All these things, we combined them together. So, it’s not just a course. It’s more a platform. Xiaobu actually offers both. If we divide the parenthood content into two parts. I think it’s first the theory part where we teach the parents the general principles of doing things and then the activity part where we teach them the concrete things that you can do with your child in different areas.

So these two parts are the two pillars. We also have a free content and a paid content. When you think of the free content, normally, online education company don’t offer any free content because it’s mostly for the paid part but we do offer a lot of free content for many reasons. First, we think the free content really helps the users to understand who we are and what principles we believe and what value we can create for them.

The users who have used our free content have much higher conversion rate than the pure new users. I think that’s actually very important. We also offer actually a very broad selection in the free content part and we offer relatively limited selection of content in the pay part because we think for free part, parents are looking for inspiration. They’re looking for diversities and ideas and there are many ideas out there. We just collect all these ideas and make it easier for them to search.

But for the pay part, we really offer service. It’s not just the content. We really offer a lot of service to help them to really practice it and to really do it and when they come up with questions, we help them to improve. So it’s not just the content. Let me put it this way. If we divide the whole industry into several formats, there are community-based content where people just discuss a lot of things and they discuss the things in a very random way and the information is rich but lack of authoritative and also not very systematic.

Then, there’s like just the content approach where they offer lectures, they offer organized content but they don’t offer service and I think we are at the third stage. I think the most important part is practicing. I keep saying that. Any activities that you do with your children could be very different from your own imagination because you could think this is boring. This looks boring because you’re in a doubt.

You would think throwing things, throwing a plate away is very boring but actually for your children, it could be very, very fun. The actual doing part is very important and that’s why we use a lot of mechanisms and product? 00:28:35] functions to help the parents to actually do things. And this is also a very important feature of the Xiaobu community. I know there are many tools that help the parent to share their photos with their family.

They store their photos and I think most of the people took pictures of their children without a story. They just feel, oh, you look so cute. Let’s take a picture. But if you look back, I think this is especially true for Chinese people. If you look back, if you look at every photo and you can just say, it’s cute, cute, cute, there’s nothing left other than cuteness. But if you do activities with your child and you leave photos, it will be totally different. Every record will tell you a story. And that’s why parents, they really love to write so many words on our platform.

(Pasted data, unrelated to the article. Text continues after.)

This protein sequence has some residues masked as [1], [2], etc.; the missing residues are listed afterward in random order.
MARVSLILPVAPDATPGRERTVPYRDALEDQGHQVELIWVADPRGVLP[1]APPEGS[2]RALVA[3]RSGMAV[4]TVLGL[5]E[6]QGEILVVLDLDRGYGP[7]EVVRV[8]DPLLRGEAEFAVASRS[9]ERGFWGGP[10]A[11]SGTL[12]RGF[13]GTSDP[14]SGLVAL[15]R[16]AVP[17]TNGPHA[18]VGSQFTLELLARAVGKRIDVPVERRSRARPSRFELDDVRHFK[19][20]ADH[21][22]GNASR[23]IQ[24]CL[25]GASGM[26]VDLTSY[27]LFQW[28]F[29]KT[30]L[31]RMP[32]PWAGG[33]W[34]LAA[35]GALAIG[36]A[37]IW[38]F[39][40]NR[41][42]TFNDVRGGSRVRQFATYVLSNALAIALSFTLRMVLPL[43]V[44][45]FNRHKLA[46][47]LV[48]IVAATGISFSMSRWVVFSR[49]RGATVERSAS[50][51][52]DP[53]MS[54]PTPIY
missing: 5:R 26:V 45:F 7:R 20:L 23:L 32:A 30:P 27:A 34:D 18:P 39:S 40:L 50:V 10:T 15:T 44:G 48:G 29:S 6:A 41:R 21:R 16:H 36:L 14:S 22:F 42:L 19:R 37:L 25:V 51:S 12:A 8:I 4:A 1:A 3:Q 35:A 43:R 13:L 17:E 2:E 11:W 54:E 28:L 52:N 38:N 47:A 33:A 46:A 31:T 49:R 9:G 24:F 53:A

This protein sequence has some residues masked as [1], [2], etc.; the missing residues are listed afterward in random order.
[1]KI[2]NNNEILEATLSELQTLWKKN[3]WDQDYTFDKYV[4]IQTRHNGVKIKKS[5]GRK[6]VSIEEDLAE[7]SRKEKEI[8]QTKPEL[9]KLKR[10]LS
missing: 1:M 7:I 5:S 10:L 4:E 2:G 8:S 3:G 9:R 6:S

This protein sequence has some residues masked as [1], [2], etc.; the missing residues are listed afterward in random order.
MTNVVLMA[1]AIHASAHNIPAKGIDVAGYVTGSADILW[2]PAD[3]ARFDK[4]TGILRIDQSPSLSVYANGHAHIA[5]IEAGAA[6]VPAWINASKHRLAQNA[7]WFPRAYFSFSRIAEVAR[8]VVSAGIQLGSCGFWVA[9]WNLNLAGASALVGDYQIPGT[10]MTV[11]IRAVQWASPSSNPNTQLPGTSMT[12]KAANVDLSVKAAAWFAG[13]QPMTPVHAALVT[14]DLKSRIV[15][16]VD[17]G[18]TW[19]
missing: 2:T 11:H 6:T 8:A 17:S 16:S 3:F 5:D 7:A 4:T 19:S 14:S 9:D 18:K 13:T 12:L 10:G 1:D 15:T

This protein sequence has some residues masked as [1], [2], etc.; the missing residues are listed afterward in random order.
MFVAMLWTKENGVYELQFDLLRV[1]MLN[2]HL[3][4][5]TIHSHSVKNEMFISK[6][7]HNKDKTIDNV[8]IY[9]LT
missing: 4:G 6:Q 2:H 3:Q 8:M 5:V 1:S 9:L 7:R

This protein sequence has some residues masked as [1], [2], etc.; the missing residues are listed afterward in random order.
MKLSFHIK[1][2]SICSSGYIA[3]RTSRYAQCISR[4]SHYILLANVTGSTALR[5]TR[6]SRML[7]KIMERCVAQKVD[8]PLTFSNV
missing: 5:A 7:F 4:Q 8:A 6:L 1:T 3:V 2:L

We used to have word limit of 300 words and then we’ll have to lift it to 500 and 1000 and then we completely released and said, no limit. You can write however long you want because some parents really want to remember what happened when they took that picture. So, I think our record is really so different from other like just photo albums. It’s not just another photo album. It’s really a diary. It’s really a full diary of how you accompany your child to grow up.

ZARA ZHANG: Obviously to start any company in China, you need to pick very large market and just to give some background, the early childhood education market in China is actually huge today. So there are 20 million new babies born in China every year. The government is actually encouraging people to have more babies now. Because we’re living in a time where we’re really starting to feel the consequences of the one child policy which has contributed to an aging society.

It’s projected that by 2040, 24% of Chinese population will be aged 65 or older. So the Chinese government has actually reversed the decade long one child policy and it’s pursuing a two child policy now. And it even started handing out subsidies and benefits to persuade people to have a second child. And this is why we at GGV felt like the early childhood education market is worth betting on.

HANS TUNG: But did you go to the Stanford China Economic Forum or Economic Summit two weekends ago.

ASHLEY PENG: I had to say no. Yeah. I had a business trip to Shanghai.

HANS TUNG: It was very difficult to get tickets, I know.

ASHLEY PENG: Yeah I know but actually I got the news and I almost got the tickets and I gave up because I had another meeting at Shanghai and I had to go.